Crowdfunding is a relatively new way of funding science. It involves members of the public investing in a project, usually in exchange for an incentive. It cannot replace peer-review in the awarding of grants, but does diversify options for funding research projects that may not be ready for, or suited to, a grant from regular sources.
In 2016, I ran a crowdfunding campaign at the Royal Botanic Gardens, Kew. It was a great success, thanks to my campaign team of scientific collaborators, colleagues working in fundraising and media, and enthusiastic friends and family. Generous backers around the world facilitated a new research project using phylogenomics to solve the Aloe vera mystery, through their donations. The study builds on our previous work, published in 2015, which determined that Aloe vera is almost certainly native to the Arabian Peninsula. The current study goes deeper into this question using more advanced methods and sampling, and could indicate the potential for other species of Aloe to be used for the succulent tissue, like Aloe vera.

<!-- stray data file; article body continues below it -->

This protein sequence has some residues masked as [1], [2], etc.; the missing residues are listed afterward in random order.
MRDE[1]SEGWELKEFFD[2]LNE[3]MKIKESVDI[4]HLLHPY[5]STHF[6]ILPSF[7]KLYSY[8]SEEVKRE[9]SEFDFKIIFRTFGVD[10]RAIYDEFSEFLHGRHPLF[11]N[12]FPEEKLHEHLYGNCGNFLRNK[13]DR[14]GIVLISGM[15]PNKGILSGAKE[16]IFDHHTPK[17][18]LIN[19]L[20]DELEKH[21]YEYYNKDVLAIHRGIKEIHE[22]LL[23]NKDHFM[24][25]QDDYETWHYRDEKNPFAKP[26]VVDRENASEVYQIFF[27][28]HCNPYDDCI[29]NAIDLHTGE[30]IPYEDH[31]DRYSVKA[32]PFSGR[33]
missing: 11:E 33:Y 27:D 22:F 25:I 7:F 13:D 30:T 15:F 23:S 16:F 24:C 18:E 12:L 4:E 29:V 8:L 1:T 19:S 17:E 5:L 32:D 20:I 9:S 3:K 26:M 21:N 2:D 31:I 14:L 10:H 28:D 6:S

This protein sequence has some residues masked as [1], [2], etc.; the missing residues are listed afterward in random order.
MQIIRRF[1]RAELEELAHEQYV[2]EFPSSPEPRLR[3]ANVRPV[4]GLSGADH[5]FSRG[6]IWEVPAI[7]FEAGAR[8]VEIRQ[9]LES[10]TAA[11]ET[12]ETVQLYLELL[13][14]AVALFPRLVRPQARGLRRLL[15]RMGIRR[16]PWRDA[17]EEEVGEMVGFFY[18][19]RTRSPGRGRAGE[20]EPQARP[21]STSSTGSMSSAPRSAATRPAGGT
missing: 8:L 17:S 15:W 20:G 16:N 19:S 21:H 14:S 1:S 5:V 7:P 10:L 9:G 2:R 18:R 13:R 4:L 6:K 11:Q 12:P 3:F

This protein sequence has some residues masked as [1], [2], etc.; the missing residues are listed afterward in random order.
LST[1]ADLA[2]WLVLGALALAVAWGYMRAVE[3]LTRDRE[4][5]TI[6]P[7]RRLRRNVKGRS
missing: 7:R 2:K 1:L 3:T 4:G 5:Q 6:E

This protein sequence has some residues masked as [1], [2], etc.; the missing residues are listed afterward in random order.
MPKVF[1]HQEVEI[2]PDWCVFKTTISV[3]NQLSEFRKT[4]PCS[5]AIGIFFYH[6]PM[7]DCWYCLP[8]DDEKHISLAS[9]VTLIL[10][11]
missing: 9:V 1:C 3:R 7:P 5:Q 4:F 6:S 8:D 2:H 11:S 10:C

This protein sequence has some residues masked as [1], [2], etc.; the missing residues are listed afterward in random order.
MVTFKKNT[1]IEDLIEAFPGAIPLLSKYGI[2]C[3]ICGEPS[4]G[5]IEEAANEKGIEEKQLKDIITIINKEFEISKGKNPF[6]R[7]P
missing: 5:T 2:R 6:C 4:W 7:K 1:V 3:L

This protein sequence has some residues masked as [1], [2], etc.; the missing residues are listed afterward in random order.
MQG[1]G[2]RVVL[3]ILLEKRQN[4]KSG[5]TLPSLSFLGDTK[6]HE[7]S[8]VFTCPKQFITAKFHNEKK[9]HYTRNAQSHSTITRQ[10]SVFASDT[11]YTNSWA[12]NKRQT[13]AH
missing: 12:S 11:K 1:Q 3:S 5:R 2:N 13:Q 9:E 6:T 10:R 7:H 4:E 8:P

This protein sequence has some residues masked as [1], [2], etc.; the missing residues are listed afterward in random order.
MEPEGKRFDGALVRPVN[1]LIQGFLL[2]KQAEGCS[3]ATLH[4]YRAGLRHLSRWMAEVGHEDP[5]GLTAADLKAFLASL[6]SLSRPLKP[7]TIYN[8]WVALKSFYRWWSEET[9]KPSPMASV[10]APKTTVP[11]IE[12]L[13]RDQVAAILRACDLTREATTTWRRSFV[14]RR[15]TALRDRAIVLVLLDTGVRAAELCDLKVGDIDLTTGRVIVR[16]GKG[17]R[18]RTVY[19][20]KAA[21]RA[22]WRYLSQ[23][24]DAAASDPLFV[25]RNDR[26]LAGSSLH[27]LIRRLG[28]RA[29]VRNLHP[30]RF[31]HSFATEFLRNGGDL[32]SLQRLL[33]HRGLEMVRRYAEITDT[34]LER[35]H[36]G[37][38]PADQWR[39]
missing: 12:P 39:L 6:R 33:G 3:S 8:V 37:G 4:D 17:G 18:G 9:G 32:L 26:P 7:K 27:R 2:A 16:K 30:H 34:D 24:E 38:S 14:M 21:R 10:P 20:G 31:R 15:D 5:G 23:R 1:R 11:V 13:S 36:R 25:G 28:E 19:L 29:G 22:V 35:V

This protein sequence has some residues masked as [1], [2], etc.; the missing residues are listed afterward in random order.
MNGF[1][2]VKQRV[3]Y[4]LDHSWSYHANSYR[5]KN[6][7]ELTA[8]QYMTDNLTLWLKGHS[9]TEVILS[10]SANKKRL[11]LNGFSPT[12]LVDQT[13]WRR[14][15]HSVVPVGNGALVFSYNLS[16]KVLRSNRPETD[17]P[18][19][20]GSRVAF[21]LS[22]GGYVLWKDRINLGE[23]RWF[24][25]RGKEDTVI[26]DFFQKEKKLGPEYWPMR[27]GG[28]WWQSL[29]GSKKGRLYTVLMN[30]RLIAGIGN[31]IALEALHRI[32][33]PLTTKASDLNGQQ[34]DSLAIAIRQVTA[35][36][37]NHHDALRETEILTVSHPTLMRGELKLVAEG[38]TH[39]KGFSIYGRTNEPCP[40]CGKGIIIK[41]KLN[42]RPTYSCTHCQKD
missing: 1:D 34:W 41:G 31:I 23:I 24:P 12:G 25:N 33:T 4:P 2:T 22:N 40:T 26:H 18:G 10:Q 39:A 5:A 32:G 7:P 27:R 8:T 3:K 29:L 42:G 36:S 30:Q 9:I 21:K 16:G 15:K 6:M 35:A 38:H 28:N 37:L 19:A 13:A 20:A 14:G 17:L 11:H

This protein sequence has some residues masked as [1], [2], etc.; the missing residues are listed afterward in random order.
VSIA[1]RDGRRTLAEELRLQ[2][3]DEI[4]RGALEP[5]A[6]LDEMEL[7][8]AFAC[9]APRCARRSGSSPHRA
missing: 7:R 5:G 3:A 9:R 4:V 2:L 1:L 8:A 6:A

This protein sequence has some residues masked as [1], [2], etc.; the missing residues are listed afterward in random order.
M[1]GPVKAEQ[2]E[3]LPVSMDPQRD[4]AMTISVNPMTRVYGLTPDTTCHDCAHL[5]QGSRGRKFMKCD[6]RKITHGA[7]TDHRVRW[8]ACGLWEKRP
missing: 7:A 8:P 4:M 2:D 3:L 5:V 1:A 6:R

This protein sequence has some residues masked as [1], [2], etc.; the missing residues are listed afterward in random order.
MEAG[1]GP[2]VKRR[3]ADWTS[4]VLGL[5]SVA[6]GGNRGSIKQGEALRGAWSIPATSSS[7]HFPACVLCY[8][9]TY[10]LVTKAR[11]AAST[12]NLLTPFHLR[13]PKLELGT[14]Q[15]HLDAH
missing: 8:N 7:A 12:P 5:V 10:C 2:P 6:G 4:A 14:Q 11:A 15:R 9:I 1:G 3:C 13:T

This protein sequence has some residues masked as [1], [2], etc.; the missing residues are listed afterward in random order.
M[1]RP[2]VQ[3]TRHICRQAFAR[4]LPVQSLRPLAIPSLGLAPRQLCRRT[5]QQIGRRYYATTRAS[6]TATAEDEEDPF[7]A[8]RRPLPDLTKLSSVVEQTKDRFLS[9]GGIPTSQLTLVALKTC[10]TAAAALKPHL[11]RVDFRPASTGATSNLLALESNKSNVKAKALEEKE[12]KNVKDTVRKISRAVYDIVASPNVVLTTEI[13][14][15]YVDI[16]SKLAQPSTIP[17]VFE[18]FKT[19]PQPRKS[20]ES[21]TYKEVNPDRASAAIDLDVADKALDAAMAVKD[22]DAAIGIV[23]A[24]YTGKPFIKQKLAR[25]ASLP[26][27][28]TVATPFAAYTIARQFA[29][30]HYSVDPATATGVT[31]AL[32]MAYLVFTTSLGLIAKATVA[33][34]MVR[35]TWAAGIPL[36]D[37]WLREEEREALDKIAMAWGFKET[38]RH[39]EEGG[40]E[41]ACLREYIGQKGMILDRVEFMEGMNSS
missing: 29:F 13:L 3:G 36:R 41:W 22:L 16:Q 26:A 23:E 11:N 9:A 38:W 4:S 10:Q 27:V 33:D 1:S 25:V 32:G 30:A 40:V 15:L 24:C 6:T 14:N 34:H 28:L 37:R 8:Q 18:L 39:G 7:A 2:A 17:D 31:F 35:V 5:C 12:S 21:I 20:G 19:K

Resources for designing a crowdfunding campaign for science